This blog series, Big Picture, Small Picture, provides a contextual collage for a chosen piece of literature. The information here is culled from newspapers, newsreels, periodicals, and other primary sources from the date of the text’s original publication.
Turning and turning in the widening gyre
The falcon cannot hear the falconer;
Things fall apart; the centre cannot hold;
Mere anarchy is loosed upon the world . . .
—“The Second Coming,” W.B. Yeats
Citizens of New York awake to find a pea-soup fog has settled over their city. Motorists edge in vain through the thick, impassable mist. Flights are canceled. All up and down the avenues, phones are ringing, appointments are being scratched, workers are calling out. The silent invasion has disrupted the normally fluid machinations of the Big Apple.
In the Midwest, too, there is unrest. Heavy rains have caused rivers to rise, and floodwaters wash through the fields and streets of Ohio, Pennsylvania, and Kentucky. The ill-prepared die by the dozens while opportunists loot stores on Main Street. In Madison, Indiana, martial law is declared. President Eisenhower proclaims much of the region a disaster area, sending in the National Guard to aid in evacuation.
A different kind of strife grips Arlington, Virginia, where a federal court has ruled that four black children must be admitted to the local junior high. In response, Governor J. Lindsay Almond Jr., a white man born in the waning years of 19th century, locks up a slew of schools, barring nearly 10,000 students, mostly white, from their education. A forced integration of the races, Almond says, would be to “press the crown of thorns to our heads and press the hemlock cup to our lips.”
In Russia this week, scientists boast about their new “big atom smasher.” They grin proudly and lead journalists through the murmuring control room where the synchrophasatron, shaped like a donut or a vortex, turns and turns. The purpose of this device? To understand the make-up of an atomic nucleus and, specifically, why it all holds together.
It is mid-January, 1959. Later this week, Chinua Achebe’s debut novel, Things Fall Apart, is first published in the U.S. The novel follows Okonkwo, a leader in the Igbo tribe, as he negotiates personal tragedy amid the arrival of British Colonial forces into Africa in the late 19th century. Soon, it will become a modern classic and Mr. Achebe will be hailed as one of the finest purveyors of African storytelling. Now, though, a New York Times blurb indicates the American audience’s unfamiliarity with the writer: “Miss Achebe, 28, is a Nigerian.”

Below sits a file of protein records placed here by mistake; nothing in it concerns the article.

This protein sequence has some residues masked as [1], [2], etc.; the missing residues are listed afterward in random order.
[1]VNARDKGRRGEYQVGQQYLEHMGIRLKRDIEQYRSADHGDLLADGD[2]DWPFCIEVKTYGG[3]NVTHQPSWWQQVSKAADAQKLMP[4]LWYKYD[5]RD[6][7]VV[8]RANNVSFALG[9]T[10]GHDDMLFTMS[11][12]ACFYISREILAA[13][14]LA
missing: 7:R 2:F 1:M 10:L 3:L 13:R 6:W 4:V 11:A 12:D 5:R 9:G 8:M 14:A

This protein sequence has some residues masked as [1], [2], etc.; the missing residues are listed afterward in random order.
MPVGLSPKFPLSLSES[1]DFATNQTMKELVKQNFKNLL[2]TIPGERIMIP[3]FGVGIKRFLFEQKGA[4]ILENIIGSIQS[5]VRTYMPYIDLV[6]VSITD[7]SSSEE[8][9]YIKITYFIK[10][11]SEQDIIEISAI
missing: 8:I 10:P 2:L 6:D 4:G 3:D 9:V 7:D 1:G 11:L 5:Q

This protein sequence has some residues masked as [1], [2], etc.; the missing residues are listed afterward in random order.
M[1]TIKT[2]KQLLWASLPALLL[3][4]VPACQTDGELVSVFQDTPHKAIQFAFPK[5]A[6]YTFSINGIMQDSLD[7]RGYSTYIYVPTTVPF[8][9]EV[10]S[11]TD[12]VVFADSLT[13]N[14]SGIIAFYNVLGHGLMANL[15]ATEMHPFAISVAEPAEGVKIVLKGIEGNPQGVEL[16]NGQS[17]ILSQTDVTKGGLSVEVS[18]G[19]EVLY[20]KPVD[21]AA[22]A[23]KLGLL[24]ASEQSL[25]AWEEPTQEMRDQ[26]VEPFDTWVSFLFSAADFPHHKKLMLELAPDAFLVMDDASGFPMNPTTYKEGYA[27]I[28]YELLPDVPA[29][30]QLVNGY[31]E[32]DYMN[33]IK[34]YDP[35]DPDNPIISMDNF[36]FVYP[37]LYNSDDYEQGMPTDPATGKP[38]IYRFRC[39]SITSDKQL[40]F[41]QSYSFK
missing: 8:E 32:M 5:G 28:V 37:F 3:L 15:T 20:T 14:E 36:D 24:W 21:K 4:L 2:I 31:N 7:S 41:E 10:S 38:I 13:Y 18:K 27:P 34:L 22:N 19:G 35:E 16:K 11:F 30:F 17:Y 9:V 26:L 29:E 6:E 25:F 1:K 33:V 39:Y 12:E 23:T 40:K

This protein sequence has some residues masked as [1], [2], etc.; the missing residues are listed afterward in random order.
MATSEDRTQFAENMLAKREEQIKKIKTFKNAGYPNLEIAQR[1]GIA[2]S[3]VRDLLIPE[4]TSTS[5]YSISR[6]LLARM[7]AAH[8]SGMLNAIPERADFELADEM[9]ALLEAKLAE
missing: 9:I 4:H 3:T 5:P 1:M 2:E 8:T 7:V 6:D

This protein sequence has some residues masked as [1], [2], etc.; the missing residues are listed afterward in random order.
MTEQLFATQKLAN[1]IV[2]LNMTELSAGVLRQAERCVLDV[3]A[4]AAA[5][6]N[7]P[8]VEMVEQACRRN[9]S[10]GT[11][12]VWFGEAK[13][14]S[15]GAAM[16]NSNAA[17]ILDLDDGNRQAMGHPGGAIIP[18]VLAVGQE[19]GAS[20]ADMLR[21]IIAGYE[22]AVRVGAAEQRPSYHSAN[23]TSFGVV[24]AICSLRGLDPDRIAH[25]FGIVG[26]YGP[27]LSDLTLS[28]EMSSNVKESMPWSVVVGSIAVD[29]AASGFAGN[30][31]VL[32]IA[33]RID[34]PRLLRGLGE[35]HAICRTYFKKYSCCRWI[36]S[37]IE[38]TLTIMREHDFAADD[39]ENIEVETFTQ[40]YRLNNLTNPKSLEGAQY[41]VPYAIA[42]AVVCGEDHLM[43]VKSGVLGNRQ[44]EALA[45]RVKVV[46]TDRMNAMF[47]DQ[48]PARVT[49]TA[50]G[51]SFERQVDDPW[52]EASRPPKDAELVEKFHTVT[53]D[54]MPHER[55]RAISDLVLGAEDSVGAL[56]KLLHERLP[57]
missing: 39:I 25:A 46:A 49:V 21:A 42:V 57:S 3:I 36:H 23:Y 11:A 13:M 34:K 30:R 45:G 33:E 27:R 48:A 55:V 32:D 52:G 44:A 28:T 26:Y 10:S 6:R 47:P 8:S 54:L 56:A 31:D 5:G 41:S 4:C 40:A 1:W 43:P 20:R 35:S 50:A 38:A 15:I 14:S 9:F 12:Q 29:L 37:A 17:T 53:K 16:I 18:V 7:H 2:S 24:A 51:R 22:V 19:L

Back in New York, the Brooklyn Museum makes room within its “primitive art” collection for a 16th century ritual bell originally from the Kingdom of Benin, now modern day Nigeria. The intricately carved ivory reveals a king, helmet atop his head and mudfish belt across his waist, flanked by veiled warriors. The handle is worn smooth by generations of royal hands. A regiment of British soldiers kept the bell as a keepsake after burning the Benin city to the ground in 1896.
In Africa, imperial command cannot hold. Nationalist forces in Algeria and the Belgian Congo raise their voices in the demand for independence. Longing to break away from European colonial rule, they take to the streets, chanting, “Freedom! Freedom!”
Meanwhile, Nigerian independence perches just on the horizon. Last year, unseasonal rains destroyed almost all of the cocoa crop, but the Rockefeller Brothers Fund has set up a program to help support Ghana and Nigeria’s future. Progress occurs quickly when a new resource is tapped; 1,600,000 barrels of crude oil have already been shipped in the last year, with more waiting on the docks.
Sixty percent of these exports find their way to the U.K.
On January 23, 1959, the day Things Fall Apart is published in the U.S., an ad for the British Iron and Steel Corporation runs in the New York Times: “You’ll find British Steel in some shape or form almost everywhere in the world. The reason is simple: for British Steel men no order is too big or too small, too unusual or too difficult.”
It will be over two decades before Judas Priest release their seminal heavy metal album, “British Steel,” and another two years after that before fellow rockers Iron Maiden release a single titled, “Run to the Hills,” a song that bemoans the atrocities visited upon native societies by colonial invasions. The first two verses lament the onslaught from the native’s perspective:
White men came across the sea/he brought us pain and misery
For the final verse, the Europeans’ voice takes over:
Riding through dust clouds and barren wastes / Galloping hard on the plains / Chasing the redskins back to their holes / Fighting them at their own game
In the final pages of Achebe’s novel, after the British have worked their secret ministry and divided the Igbo tribe, after Okonkwo has fought bravely but in vain to save his culture, after he has taken his own life in a tragic inevitability, the perspective shifts to that of the British District Commissioner. He shakes his head at the indignity of the situation, and begins to compose a book in his head about his experiences on the continent. “He ha[s] already chosen the title of the book, after much thought: The Pacification of the Primitive Tribes of the Lower Niger.”